A personal loan and a home loan are both debts that you have to repay. If you have an outstanding personal loan which you are repaying comfortably, without eating into your savings, it can reflect positively on your ability to manage debt.
On the other hand, any current debt that you are struggling to repay will suggest to other lenders that you may face the risk of defaulting or being unable to pay back your loans. For this reason, if you apply for a home loan while still repaying a personal loan, you will need to convince the lender about your borrowing power.
Does personal loan affect home loan eligibility?
Any Australian lender will scrutinise your home loan application to verify that:
- you earn enough to repay the loan within the agreed duration
- you have sufficient money saved for a deposit
- your credit score and history confirm your creditworthiness, or ability to manage credit without delays or defaults
A personal loan can affect all three of these factors when you apply for a home loan.
Suppose you’ve taken a personal loan and are making monthly repayments. If your income isn’t high enough, such repayments are likely to reduce your borrowing power, which is estimated as the amount you can set aside from your salary for paying off debt after accounting for savings and living expenses. Worse, you could be dipping into your savings to repay the loan.
And if you find yourself short of cash and missing repayment deadlines, the lender could report such a delay to the credit reporting bureaus. This pulls down your credit score and adds a negative incident to your credit file which, depending on the nature of your lender’s complaint, can stay on the file for a long time.
You may ask, can a personal loan affect home loan eligibility positively? It can if you take a personal loan - which you are perfectly capable of easily repaying - to boost your credit score.
Not many Aussies realise that since Comprehensive Credit Reporting became a reality in 2014, lenders are obliged to report positive and negative incidents to the credit reporting bureaus. Timely repayment of utility and credit card bills and loans will also be reported, in effect helping you build a positive credit history. A higher credit score makes you a more attractive borrower from a lender’s perspective, and you may qualify for special home loan deals.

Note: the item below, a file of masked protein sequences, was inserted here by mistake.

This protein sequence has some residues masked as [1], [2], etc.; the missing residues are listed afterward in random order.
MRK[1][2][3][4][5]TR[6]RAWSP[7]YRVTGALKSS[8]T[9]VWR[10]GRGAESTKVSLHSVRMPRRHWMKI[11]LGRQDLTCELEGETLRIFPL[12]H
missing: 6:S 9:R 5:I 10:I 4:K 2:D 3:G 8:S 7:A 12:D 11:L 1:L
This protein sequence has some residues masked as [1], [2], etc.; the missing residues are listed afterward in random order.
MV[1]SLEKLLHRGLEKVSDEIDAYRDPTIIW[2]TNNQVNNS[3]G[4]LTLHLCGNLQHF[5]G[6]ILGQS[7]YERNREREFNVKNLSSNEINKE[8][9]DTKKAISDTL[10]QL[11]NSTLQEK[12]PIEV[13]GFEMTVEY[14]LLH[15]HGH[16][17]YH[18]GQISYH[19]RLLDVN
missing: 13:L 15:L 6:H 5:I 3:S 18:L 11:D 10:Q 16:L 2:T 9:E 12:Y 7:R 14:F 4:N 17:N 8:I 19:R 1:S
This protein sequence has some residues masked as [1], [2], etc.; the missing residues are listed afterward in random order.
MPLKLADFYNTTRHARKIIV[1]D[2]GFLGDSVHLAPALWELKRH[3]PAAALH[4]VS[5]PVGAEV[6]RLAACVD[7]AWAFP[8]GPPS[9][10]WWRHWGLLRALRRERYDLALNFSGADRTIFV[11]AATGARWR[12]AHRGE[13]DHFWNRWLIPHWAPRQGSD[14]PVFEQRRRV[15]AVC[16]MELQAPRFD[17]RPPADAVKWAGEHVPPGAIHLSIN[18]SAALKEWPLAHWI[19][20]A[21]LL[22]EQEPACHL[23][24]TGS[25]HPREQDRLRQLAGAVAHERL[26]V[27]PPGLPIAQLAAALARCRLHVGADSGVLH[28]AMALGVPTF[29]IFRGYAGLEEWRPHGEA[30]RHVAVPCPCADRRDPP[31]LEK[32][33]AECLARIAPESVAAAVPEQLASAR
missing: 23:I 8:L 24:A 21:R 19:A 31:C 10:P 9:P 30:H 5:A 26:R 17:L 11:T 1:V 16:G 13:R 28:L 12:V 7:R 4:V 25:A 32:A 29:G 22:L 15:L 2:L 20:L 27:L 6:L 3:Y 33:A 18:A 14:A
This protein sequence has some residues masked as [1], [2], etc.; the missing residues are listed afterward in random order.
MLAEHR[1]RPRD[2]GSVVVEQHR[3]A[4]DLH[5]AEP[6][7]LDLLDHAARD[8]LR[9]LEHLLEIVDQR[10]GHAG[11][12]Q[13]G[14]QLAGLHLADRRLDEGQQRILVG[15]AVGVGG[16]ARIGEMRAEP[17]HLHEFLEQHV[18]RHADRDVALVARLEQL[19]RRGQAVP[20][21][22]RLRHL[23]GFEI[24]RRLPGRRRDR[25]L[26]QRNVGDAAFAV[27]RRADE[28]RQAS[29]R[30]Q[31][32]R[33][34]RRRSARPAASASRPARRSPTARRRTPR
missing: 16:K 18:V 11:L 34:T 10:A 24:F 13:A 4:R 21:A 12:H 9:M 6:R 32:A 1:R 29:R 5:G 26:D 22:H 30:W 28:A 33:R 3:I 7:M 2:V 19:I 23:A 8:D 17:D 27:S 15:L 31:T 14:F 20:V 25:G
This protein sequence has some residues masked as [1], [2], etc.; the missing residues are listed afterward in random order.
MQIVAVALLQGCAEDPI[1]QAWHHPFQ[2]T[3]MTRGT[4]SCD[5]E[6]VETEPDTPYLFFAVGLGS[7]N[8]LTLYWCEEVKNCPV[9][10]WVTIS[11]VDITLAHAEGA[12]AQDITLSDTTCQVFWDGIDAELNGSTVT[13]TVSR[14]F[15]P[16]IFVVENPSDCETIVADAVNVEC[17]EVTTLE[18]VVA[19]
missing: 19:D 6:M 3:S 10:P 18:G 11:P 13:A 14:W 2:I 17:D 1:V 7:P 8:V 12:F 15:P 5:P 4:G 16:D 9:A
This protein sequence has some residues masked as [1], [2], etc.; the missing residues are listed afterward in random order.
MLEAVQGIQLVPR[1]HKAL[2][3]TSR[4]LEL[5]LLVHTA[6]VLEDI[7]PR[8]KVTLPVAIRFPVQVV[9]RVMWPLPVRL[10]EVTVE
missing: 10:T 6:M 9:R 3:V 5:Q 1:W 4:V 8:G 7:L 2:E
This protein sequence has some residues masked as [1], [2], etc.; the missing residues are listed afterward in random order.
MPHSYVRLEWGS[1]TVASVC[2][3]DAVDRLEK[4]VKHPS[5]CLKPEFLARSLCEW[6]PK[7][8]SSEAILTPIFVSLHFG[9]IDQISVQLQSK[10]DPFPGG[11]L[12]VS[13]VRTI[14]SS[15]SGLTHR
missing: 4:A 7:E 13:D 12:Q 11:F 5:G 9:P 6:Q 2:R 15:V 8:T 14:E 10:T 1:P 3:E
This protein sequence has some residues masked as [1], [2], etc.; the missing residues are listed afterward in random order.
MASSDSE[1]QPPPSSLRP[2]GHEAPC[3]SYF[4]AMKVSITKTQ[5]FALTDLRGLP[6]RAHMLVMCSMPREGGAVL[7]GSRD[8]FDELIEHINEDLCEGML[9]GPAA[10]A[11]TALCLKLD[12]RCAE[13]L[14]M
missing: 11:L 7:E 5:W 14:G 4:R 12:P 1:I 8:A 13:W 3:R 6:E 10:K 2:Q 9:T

How can I ensure that my personal loan does not affect my home loan negatively?
Controlling how you spend your income, save money, and build up your credit score can help you minimise and even cancel out any negative impact of personal loans and other credit products. Even if you have had issues with repayments in the past, you can work your way back to become a highly eligible borrower.
Consider the following questions when planning a home loan application:
Do you have no debt or many different debts?
If you have no experience taking on or repaying debt and you have never applied for a utility account or credit card, the three Australian credit reporting bureaus are unlikely to have any credit information regarding you. When a lender requests your credit report, they may not get any information to gauge your creditworthiness. In such a scenario, you may want to consider putting a phone plan or utility bill in your name, or even taking out a small personal loan or a credit card, to start building your credit history.
The other extreme scenario is one where you have several high credit cards with hefty credit limits, and also have an outstanding personal loan or other debt. Lenders may consider your entire credit card limit as a debt you need to repay, no matter how much you’ve actually used. In this scenario, it may be wise to consider paying off as much debt as possible and either cancelling a few of your cards or consolidating your debts before applying for a home loan.
Do you keep an eye on the expenses paid out from your income?
Knowing with a fair degree of accuracy how much you need to spend on for your family or your home can be useful in estimating the size of the repayments you can afford to make. You’ll also be able to save money in a more planned manner, besides convincing lenders more easily about your borrowing power.
Is your home loan research thorough?
Suppose you face financial difficulties and have trouble repaying your personal loan. Your credit score can get hit, but that may not always be bad news. You may need to work a little harder to find a mortgage lender and convince them of your ability to repay the loan, even accounting for somewhat higher interest rates. You may then qualify for a home loan, possibly once you’ve repaid the personal loan.